BONN (Jun. 28)
Missing Israeli air force navigator Ron Arad was held until March 1989 in a Beirut prison under Syrian supervision, according to a special report aired Monday night on German television.
The televised report based its findings on a “top-secret” document found by an Israeli professor, Michael Wolfson, whose research led him to the files of the Stasi, the secret service of the former East German state.
As part of his work, Wolfson also studied correspondence exchanged between the Stasi and the KGB, the former Soviet Union’s intelligence service.
The document quoted a KGB report that the missing navigator, along with other Israeli MIAs, was to be part of a prisoner swap between the former Soviet Union and Israel.
They were to be exchanged for Soviet spies Marcus Klingberg and Shabtai Kalmanovitch, who were held in Israel, and possibly also for Nelson Mandela, who was still in a South African prison at the time.
Wolfson found the document among the private archives of Erich Milke, 85, the former head of the Stasi who is now in a Berlin prison.
The document, dated March 3, 1989, said that Arad was held “at present” in a West Beirut prison operated by the Shi’ite Amal militia “under Syrian supervision.”
Arad bailed out from a Phantom jet over Lebanon in 1986 and was believed to have been held by pro-Iranian troops in Lebanon. The last time any message was received that he was alive was in October 1987.
There have been sporadic reports that he was subsequently transferred to captivity in Iran.
As part of its ongoing negotiations with the Palestine Liberation Organization, Israel has submitted repeated requests for information about Arad’s whereabouts.
SHEIK KIDNAPPING MAY HAVE ABORTED EXCHANGE
Until now, it was believed that Arad was kidnapped before March 1989 from the Amal prison by Shi’ite Muslim guerrilla leader Mustafa Dirani, who defected at the time to the ranks of the Islamic fundamentalist Hezbollah movement.
There has been no word of Arad’s where abouts since the time he was handed over to Hezbollah.
Dirani was kidnapped May 21 from his home in eastern Lebanon by a team of Israeli commandos. He is still in the hands of Israeli officials, who had hoped Dirani would provide information about Arad.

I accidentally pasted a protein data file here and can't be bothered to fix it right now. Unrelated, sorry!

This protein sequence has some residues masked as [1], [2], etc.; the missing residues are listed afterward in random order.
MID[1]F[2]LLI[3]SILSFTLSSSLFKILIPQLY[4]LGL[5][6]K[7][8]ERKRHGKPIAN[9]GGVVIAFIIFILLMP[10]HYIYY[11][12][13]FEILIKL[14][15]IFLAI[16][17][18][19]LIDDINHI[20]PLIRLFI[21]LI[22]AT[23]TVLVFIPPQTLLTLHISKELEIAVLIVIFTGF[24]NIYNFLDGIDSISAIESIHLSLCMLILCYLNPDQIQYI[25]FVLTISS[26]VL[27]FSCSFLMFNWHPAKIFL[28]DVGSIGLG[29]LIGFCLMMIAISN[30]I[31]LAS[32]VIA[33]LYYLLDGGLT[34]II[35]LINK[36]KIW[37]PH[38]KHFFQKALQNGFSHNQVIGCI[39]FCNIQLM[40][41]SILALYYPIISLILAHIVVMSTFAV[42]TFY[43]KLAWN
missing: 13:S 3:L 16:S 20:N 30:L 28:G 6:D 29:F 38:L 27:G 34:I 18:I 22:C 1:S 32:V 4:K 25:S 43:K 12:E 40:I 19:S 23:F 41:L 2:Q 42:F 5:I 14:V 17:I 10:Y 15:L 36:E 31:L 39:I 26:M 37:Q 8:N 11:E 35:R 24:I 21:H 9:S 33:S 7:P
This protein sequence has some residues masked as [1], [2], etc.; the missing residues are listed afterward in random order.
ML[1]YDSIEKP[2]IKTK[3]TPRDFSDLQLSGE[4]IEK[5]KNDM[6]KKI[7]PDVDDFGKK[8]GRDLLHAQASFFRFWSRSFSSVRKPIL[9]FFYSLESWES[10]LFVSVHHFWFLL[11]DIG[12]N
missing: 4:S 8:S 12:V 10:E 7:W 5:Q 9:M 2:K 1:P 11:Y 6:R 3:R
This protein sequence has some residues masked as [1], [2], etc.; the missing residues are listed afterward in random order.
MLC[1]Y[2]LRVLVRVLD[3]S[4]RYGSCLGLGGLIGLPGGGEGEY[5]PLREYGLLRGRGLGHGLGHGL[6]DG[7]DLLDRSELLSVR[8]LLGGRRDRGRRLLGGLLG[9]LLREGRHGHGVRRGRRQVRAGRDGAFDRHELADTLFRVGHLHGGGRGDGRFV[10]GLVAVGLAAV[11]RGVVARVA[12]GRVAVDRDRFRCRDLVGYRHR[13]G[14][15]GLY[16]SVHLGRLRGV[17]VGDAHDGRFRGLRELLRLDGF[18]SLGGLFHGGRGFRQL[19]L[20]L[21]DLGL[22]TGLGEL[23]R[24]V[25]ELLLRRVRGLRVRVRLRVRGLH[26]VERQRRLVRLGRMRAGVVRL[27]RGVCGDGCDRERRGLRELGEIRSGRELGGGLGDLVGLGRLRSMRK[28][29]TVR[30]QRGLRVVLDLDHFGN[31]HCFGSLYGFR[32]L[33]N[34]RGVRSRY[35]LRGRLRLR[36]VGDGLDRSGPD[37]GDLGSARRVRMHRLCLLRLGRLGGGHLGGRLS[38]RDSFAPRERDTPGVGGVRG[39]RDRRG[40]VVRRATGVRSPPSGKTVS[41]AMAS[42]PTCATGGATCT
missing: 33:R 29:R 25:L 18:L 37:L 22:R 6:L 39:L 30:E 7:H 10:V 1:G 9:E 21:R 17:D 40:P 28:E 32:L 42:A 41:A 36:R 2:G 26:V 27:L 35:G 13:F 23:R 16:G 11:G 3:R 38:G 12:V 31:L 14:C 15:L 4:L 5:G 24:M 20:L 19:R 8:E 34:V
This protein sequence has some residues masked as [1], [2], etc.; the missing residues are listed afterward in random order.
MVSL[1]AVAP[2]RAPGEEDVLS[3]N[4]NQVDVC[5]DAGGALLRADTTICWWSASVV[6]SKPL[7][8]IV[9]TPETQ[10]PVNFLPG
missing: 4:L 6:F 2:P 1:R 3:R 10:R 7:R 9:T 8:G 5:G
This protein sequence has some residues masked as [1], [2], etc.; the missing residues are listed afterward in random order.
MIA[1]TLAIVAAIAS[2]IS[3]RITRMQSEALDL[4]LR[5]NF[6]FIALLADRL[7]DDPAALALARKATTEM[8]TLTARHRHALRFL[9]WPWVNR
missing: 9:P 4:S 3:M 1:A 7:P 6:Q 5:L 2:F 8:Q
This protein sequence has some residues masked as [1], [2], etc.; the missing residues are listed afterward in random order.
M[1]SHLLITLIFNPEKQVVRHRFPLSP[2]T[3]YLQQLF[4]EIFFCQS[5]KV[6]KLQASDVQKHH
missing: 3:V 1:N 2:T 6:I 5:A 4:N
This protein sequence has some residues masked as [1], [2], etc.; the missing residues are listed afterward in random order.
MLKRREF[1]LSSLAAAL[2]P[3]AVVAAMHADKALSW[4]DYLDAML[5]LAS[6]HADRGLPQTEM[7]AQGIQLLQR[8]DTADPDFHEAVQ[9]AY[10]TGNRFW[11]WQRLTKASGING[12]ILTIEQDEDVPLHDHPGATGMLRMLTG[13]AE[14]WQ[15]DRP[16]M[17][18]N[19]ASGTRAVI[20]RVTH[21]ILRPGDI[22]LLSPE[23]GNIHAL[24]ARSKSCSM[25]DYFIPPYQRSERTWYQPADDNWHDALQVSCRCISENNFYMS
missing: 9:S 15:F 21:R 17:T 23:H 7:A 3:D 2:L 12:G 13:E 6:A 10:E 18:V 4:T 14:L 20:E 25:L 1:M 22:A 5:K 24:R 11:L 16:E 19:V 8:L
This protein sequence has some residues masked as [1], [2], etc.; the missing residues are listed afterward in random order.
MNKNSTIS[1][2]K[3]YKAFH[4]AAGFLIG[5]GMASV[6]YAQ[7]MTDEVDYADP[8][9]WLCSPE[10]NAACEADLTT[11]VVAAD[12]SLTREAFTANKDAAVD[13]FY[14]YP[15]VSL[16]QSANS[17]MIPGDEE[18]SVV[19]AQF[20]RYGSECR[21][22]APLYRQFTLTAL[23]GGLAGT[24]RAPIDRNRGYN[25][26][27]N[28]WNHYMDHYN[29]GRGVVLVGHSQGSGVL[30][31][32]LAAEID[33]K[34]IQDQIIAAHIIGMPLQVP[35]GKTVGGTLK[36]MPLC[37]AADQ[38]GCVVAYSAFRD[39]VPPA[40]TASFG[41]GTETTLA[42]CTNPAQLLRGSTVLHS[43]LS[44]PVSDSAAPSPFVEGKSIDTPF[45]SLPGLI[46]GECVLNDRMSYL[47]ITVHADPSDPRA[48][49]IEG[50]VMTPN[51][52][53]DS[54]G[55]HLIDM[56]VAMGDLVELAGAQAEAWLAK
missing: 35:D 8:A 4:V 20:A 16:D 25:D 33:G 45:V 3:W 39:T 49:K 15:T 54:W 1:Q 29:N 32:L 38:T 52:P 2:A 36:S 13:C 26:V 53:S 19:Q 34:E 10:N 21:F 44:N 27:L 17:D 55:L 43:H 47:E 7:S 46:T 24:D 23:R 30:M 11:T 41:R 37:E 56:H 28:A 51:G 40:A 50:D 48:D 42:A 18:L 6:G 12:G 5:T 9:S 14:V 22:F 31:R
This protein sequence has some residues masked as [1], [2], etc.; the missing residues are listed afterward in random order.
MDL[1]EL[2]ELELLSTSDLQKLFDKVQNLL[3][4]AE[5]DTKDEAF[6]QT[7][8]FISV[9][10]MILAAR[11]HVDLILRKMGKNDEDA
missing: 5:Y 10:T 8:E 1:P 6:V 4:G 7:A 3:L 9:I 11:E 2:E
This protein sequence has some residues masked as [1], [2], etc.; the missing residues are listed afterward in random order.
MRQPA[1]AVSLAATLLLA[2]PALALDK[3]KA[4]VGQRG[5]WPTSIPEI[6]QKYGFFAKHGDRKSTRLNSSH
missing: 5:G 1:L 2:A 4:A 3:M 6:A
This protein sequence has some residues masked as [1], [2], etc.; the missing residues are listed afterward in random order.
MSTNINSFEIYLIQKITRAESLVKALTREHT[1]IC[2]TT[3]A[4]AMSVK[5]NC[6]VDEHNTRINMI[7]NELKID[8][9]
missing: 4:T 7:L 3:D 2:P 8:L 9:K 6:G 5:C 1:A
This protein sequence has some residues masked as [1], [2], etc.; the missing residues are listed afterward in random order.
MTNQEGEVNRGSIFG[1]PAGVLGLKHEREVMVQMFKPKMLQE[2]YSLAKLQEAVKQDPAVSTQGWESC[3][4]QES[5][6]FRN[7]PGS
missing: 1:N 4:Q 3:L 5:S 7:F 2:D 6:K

According to the German television program, efforts for the comprehensive prison exchange deal began in 1987, partly through the mediation efforts of East German lawyer Wolfgang Vogel and Israeli lawyer Amnon Zichroni.
But the program reported that those efforts were aborted in the summer of 1989, following the kidnapping of another Hezbollah leader, Sheik Abdul Karim Obeid, who was spirited away from Lebanon to Israel in July of that year.
The Syrians, who were reportedly ready at first to help in the prisoner exchange, pulled out of the negotiations, saying the kidnapping had changed the atmosphere, according to the television report.
Both Vogel and Zichroni, who were interviewed in the program, refused to go into details.
Vogel said the matter was still very delicate because of ongoing negotiations regarding Arad’s fate.
In Israel, several officials stated Monday that there was nothing new in the documents that Wolfson has unearthed.
But Prime Minister Yitzhak Rabin, speaking after the German television program aired, implied that Israel may have missed some opportunities to learn more about Arad and secure his freedom.
According to a report Tuesday in the Israeli daily Yediot Aharonot, Israeli negotiators have sidestepped the issue of Arad in their talks with Syria, which is widely believed to have information regarding the missing airman.
Maj. Gen. Herzl Bodinger, commander of the Israeli air force, said that nothing he knew of the investigations into Arad’s fate bore out the latest report.
Speaking at a news conference regarding Air Force Day, which was to be marked Thursday, Bodinger stated his conviction that Arad is still alive and is being held by a group under Iranian control.
He noted that the interrogation of Dirani was continuing, and he added that Dirani had been the last person to hold Arad on Lebanese territory.
(Contributing to this report was JTA correspondent Dvorah Getzler in Jerusalem.)